There are a number of ethical considerations to be aware of before conducting your research. For instance, individuals participating in surveys and experiments must do so voluntarily and in full awareness of what they are getting into, with suitable guarantees of confidentiality or even anonymity. While ethical issues are generally less salient when conducting qualitative research using unobtrusive measures (like a document analysis), it is always important to be aware of these issues. 

It is also important to maintain high ethical standards when reporting your research. Key issues here include accurate reporting, avoiding plagiarism, and proper acknowledgment of the work you draw on. Guidelines on this can be found here.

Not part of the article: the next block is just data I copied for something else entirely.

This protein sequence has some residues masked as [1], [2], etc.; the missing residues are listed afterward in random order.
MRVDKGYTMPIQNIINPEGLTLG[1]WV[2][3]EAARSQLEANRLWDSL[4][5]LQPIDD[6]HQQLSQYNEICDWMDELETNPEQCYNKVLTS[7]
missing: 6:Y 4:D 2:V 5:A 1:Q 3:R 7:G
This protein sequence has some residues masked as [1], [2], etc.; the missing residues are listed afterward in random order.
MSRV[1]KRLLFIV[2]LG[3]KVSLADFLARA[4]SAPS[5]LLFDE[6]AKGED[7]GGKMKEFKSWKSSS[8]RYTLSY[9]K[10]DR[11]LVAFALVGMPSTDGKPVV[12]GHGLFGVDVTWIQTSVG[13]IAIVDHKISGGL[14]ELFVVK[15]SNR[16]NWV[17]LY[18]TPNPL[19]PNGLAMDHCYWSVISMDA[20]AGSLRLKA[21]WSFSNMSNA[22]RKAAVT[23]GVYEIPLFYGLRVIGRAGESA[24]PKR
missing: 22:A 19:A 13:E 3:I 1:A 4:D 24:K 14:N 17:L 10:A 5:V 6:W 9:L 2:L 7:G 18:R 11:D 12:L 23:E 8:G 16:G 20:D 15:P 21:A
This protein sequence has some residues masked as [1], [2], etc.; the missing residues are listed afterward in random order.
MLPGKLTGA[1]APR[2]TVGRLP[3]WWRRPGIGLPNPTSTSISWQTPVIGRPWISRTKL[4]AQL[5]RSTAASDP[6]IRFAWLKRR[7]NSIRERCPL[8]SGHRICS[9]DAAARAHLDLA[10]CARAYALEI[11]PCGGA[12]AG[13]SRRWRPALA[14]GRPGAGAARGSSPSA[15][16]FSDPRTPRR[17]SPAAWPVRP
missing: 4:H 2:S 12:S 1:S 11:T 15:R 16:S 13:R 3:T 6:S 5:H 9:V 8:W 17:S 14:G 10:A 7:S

Basic readings

  • Babbie, Earl (2004). The Practice of Social Research (12th edition). Belmont: Wadsworth/Thomson. Chapter 3.
  • Shadish, William R., Thomas D. Cook and Donald T. Cambell (2002). Experimental and Quasi-Experimental Designs for Generalized Causal Inference. Boston: Houghton Mifflin. Chapter 9.
  • De Vaus, David (2001). Research Design in Social Research. London: Sage. Chapters 5, 8, 11, 14.